words by Katie Wighton // photos by Ian Laidlaw (@ian.laidlaw)
“..nobody could sing it like he does. His phrasing. The heartache in his high register. I look around me and there is not a dry eye in the house.”
Rufy. Can I call you Rufy? You've been in my life for a long time now. And you're consistently incredible. I love you. Oh so much. I will be honest. I haven't always loved everything you've done. But surely that makes my love even more real?
I've seen Rufus Wainwright a few times now and the man never disappoints. This time The Zoo provides a pretty magical backdrop for a pretty magical man. He had two supports tonight – one Rachel Eckroth who also plays in his band and the inimitable Mojo Juju.
Rachel Eckroth has an impressive voice and brilliant command over the keyboard. She sings with a vocoder which is cool. It smacks of Imogen Heap though and I can't help thinking it's slightly derivative. But she's an incredible musician.
This is my kind of gig setting. I'm sitting with my mate, wine in hand on a picnic blanket which I can actually lie down on whenever I like. I fear I'm getting old when I say that gigs where I can sit/LIE down are fast becoming my favourite. We share a rose and a laugh or two before Mojo Juju takes the stage.
They open their set with Native Tongue, a powerful song with an important message. If you haven't read Mojo's open letter to Andrew Bolt you really, REALLY should. Mojo and T-Bone (the little brother Mojo likes to call 'Steve') make a formidable team, laying down boss beats and making a huge sound for just two people and a track.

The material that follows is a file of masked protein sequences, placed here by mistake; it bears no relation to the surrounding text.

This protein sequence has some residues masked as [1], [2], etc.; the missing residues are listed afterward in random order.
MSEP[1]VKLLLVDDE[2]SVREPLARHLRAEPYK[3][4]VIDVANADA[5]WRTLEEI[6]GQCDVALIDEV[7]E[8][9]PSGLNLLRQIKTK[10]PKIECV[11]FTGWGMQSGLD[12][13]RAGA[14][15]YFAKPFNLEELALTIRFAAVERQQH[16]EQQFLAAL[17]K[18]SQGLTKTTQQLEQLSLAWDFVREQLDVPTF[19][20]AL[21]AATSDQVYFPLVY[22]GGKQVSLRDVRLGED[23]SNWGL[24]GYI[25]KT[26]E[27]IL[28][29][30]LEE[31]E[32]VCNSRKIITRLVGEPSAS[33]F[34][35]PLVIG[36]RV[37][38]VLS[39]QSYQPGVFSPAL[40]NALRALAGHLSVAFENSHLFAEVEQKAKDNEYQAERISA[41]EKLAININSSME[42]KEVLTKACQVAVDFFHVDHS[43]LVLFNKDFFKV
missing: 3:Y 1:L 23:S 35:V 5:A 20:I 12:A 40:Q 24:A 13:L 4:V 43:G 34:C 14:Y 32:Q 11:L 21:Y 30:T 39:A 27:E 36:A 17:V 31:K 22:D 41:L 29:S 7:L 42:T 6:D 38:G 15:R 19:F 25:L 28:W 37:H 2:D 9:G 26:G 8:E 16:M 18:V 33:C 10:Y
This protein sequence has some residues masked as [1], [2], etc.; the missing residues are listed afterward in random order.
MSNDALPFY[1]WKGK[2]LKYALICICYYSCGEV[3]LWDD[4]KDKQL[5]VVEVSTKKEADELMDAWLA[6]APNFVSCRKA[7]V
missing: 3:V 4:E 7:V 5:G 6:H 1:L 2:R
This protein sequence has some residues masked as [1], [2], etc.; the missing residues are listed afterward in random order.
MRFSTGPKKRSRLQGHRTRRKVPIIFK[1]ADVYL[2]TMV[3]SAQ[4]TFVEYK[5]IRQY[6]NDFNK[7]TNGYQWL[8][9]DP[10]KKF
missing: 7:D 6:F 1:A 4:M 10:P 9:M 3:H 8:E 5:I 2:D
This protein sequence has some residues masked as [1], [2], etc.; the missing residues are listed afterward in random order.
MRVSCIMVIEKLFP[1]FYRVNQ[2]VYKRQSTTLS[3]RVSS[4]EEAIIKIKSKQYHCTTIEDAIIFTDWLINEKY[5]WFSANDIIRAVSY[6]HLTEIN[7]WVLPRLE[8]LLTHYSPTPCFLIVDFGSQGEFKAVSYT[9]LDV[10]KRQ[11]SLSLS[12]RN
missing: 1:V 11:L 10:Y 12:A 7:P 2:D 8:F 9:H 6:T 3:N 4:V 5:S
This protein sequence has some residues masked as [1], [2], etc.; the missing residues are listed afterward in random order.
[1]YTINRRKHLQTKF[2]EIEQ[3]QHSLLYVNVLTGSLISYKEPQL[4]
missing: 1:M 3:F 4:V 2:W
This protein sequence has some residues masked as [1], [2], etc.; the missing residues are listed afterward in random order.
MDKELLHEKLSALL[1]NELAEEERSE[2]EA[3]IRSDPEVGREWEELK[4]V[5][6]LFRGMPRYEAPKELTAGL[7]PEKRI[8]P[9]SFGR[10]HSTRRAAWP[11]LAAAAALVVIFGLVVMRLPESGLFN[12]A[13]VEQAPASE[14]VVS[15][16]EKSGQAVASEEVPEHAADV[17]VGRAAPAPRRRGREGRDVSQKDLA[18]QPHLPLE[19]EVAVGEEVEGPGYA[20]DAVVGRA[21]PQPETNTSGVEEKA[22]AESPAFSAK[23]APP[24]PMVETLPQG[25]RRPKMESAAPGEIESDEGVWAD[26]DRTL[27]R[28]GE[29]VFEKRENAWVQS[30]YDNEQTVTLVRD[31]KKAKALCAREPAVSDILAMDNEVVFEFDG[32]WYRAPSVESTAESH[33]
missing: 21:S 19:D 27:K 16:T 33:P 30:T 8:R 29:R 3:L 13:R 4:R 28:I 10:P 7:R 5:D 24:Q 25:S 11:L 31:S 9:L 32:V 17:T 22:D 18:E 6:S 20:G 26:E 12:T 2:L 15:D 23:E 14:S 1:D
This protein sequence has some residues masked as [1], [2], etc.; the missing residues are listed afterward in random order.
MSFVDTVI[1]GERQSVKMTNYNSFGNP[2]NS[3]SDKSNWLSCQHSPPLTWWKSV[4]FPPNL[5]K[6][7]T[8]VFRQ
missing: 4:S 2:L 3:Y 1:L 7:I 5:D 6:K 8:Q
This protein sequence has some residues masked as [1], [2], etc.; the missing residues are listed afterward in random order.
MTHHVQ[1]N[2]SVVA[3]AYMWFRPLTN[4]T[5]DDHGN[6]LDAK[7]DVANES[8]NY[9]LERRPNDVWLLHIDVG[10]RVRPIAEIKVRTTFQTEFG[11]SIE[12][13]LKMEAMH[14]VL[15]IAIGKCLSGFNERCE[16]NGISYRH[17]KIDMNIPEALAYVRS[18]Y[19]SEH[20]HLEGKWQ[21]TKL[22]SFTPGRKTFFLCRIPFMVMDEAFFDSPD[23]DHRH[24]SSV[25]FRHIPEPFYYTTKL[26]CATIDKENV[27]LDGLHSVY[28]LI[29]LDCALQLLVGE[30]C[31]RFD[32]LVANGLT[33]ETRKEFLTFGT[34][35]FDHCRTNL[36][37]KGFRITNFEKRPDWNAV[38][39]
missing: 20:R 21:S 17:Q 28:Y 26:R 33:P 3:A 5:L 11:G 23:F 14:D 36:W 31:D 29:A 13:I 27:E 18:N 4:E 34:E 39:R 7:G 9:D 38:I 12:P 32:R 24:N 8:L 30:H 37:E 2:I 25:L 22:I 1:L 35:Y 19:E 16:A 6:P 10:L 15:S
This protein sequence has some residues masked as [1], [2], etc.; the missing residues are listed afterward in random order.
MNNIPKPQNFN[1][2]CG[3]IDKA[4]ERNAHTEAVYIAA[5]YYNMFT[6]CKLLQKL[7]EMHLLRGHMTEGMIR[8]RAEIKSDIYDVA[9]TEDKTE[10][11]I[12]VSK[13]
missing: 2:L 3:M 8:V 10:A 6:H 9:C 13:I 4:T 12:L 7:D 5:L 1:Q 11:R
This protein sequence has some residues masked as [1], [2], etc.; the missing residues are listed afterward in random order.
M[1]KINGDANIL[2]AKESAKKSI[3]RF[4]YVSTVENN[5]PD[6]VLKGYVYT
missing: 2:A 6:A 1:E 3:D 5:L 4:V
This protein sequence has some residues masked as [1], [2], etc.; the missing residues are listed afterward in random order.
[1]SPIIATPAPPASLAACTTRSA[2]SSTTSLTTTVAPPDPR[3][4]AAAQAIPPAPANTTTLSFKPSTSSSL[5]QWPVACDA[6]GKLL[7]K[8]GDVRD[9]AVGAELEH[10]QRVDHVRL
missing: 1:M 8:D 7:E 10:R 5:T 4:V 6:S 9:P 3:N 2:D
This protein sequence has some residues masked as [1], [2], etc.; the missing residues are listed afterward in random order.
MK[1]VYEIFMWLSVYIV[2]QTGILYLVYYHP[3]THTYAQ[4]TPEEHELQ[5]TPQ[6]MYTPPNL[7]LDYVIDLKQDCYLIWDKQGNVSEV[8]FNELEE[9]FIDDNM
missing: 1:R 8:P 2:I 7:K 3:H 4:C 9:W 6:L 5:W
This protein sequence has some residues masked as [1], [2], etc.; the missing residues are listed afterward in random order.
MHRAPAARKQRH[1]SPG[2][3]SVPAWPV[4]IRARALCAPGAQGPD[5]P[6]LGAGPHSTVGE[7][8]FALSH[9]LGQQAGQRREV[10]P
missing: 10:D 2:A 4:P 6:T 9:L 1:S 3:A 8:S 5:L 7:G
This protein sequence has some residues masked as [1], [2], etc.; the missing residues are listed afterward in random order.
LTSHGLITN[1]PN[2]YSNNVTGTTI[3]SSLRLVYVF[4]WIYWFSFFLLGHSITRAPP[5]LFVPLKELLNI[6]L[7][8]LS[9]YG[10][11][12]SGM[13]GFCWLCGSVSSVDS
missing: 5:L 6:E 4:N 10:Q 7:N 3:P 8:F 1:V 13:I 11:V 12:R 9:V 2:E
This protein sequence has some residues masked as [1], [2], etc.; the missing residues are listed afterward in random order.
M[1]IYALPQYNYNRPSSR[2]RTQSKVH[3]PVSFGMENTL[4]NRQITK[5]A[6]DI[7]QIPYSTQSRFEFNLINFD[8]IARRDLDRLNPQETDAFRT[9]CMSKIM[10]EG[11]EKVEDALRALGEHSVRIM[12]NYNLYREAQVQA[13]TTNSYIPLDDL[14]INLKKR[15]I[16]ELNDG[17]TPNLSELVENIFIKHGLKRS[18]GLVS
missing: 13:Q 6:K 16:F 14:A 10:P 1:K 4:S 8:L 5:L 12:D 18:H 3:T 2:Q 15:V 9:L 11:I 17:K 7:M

Their second song Something Wrong usually has a guest rap spot by Mirrah but tonight Mojo gives it a crack and bloody nails it. For someone who is self-admittedly “Not a rapper” she's flippin great at it. Next album perhaps? Mojo picks up the guitar and starts to introduce the next song. “I don't want to get too heavy on you because I know you're having a good time but this is about how institutionalised racism can tear families apart. You know. Nothing too heavy.” It's a song called Bound To and Mojo wrote it with 'Steve' about their grandparents. I love how personal it gets and how genuine these emotions and stories are for Mojo.
She doesn't stop there either. Imploring us to write to our local member and reminding us that we are the last colony that doesn't have a treaty with its first-nations people which is, in my opinion, appalling. Mojo's music will do that to you, though. It'll make you want to stand up and fight or at the very least, write a sternly worded letter.
There's another break and the one and only Rufus Wainwright comes out onto the stage in a gold sequined singlet top with a black jacket, suspenders and a top hat. Classic bloody Rufus. He opens with April Fools from his very first record. The sound is, unfortunately, dreadful. You can barely hear his vocals and there is a SERIOUSLY intense high frequency jumping out whenever he speaks. Anyway, I hope it gets better through the gig.
Rufus says to us “It's so nice to be here in the zoo. Where I belong.” and the crowd loves it. He sings Barcelona next and it's so still and beautiful. Perfect as the sun is going down on us all here on the grass. His voice sounds just as beautiful as it did 25 years ago which is, in itself, an impressive feat. His classic lazy delivery and blasé gestures make me smile from ear to ear. I know you, Rufus. I know you so well. We all do. Because he is and always has been, unashamedly Rufus.